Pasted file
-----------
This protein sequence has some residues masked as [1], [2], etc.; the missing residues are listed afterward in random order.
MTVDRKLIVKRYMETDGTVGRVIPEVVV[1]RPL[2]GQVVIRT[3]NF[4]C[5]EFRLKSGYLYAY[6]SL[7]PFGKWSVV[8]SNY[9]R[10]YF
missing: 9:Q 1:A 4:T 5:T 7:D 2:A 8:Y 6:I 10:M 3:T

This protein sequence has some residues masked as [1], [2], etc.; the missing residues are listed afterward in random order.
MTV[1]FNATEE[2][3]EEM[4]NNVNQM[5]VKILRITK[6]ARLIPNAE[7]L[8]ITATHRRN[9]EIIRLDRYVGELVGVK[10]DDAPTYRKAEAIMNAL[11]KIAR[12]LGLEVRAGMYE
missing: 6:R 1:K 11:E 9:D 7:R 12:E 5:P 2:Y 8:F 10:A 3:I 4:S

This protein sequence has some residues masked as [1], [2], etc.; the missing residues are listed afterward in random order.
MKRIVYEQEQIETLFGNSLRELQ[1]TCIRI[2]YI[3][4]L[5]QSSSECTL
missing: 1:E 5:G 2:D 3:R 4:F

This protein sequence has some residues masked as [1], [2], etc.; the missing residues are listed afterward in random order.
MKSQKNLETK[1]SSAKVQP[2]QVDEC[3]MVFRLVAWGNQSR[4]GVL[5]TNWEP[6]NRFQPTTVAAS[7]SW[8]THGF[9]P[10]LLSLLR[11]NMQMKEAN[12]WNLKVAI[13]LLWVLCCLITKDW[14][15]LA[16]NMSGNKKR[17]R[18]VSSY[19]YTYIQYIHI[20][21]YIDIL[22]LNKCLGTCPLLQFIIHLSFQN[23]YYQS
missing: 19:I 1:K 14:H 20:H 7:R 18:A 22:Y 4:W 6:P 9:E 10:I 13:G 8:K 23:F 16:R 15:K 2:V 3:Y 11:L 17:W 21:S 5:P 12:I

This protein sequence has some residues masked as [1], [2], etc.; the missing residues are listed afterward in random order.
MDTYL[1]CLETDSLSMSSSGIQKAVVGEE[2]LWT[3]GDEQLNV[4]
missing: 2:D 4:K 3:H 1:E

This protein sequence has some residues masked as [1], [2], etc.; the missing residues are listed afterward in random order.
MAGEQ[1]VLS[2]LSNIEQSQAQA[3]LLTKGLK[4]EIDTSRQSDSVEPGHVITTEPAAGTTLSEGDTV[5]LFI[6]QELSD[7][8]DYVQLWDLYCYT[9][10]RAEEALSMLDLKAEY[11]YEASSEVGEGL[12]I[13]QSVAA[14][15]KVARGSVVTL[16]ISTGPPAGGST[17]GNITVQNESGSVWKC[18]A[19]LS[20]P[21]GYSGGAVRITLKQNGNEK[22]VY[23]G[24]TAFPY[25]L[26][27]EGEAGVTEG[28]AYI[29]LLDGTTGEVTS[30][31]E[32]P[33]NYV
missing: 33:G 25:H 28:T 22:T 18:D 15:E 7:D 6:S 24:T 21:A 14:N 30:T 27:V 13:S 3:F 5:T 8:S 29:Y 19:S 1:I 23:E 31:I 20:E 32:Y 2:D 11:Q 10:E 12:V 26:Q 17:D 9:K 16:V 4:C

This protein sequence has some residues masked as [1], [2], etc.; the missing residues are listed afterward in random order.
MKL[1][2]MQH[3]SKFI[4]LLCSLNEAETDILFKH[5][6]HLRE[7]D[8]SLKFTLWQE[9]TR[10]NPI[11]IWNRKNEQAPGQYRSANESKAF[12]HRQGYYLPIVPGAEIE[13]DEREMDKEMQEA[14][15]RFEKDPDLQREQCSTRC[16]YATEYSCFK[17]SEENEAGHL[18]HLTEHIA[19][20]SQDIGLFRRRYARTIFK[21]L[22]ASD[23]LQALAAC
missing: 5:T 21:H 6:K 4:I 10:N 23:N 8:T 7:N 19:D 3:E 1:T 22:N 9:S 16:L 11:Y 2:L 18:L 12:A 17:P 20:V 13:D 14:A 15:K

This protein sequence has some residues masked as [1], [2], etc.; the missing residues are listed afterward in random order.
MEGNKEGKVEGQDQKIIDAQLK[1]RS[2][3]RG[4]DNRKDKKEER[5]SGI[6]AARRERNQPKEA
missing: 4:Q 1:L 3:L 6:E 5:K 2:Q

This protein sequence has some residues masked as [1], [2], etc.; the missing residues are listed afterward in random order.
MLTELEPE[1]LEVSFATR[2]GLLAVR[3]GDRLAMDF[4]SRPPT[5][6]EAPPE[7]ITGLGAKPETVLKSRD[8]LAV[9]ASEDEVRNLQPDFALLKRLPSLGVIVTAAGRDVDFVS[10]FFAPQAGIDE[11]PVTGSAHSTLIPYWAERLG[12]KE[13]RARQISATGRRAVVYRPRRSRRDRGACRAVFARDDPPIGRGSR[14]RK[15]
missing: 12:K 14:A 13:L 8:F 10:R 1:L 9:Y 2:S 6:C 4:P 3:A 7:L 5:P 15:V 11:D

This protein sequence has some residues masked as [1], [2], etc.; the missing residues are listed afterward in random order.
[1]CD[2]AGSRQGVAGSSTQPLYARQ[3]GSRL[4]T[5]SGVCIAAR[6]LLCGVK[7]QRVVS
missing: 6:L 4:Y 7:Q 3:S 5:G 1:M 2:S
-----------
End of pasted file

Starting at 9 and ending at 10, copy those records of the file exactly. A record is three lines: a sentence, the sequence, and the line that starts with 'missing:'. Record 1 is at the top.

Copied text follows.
This protein sequence has some residues masked as [1], [2], etc.; the missing residues are listed afterward in random order.
MLTELEPE[1]LEVSFATR[2]GLLAVR[3]GDRLAMDF[4]SRPPT[5][6]EAPPE[7]ITGLGAKPETVLKSRD[8]LAV[9]ASEDEVRNLQPDFALLKRLPSLGVIVTAAGRDVDFVS[10]FFAPQAGIDE[11]PVTGSAHSTLIPYWAERLG[12]KE[13]RARQISATGRRAVVYRPRRSRRDRGACRAVFARDDPPIGRGSR[14]RK[15]
missing: 12:K 14:A 13:L 8:F 10:R 1:L 9:Y 2:S 6:C 4:P 3:A 7:L 5:P 15:V 11:D

This protein sequence has some residues masked as [1], [2], etc.; the missing residues are listed afterward in random order.
[1]CD[2]AGSRQGVAGSSTQPLYARQ[3]GSRL[4]T[5]SGVCIAAR[6]LLCGVK[7]QRVVS
missing: 6:L 4:Y 7:Q 3:S 5:G 1:M 2:S